Two days following Rhett’s death, I slipped into Jimmy and Lorna’s bedroom to talk through the events planned for the day. Jimmy had made the funeral arrangements the day before, and we needed to discuss the visitation and the service scheduled the next day. I was sitting by Jimmy on his side of the bed, our conversation was low, but Lorna began to question me with tears of grief, “How am I going to do this? How?” I switched sides of the bed and just held her for a bit. Finally, we locked eyes. She patted my chest and asked very quietly, “Is it real? Mike, is Heaven real? Don’t lie to me… do you believe it?” I have never felt so dug into, so exposed, like I was in that moment. This wasn’t the time for canned preacher talk. Her eyes were searching for the glimmer of hope. Every breath was a war for her. Any waiver, any uncertainty, would surely be exposed. I can still hear her say it clear as a bell, “Do you believe?”

The good and workable notions of Heaven come when your seventy-six year old father has an incurable disease and you know he has suffered enough. Seventy-six is still young, but it’s a long way from 15-years old. Any grieving widow or widower has the right to be pissed if they want to. The same can be said for grieving parents. This kind of pain is unbearable and can’t be cured with topical balms and nugatory religious trinkets.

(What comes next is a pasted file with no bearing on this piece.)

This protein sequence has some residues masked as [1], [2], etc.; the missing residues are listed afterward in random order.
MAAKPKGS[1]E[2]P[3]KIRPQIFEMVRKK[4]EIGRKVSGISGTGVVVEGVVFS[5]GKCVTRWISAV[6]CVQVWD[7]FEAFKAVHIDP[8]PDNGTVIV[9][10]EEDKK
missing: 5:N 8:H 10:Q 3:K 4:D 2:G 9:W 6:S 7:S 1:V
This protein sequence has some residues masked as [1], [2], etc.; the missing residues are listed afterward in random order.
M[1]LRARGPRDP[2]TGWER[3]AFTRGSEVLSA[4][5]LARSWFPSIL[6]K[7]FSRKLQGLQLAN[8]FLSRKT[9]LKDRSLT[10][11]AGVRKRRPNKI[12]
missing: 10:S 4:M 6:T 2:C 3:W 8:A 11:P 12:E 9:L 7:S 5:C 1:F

Heaven can be a soothing notion and it is a strong promise of the Christian faith, but Heaven as the residence of anyone so fit, so active, so good, so innocent, so beautiful, so sweet, so lovable… so YOUNG… it confounds the mind. Loss without closure is an agonizing nightmare. Please never say out-loud, “Heaven must have needed another angel.” I’m warning you, if you say it, you’ll deserve that bloodied nose your likely to wear on your face.

We can understand old and sick and feeble and miserable going to Heaven, but thirty-five year old cancer patients (with three small kids)… not so much. I told you I believe, but it doesn’t always make the grief any better. It just doesn’t.

Yet, I’m convinced that the grace and hope we hold on to involves the promise of Heaven. I believe.

A few days ago, Lorna called me to share a story with me. I was blown away. I immediately asked for permission to pass it on to you. So, here goes.

The wife of a McGregor City Councilman had an amazing dream or vision and passed the information on to Jimmy. Here is that dream:

I saw Jimmy and Rhett arm and arm, walking away together. There was peace and easiness. They were like Abraham and his son Isaac. They were walking alone on a purpose for a mission.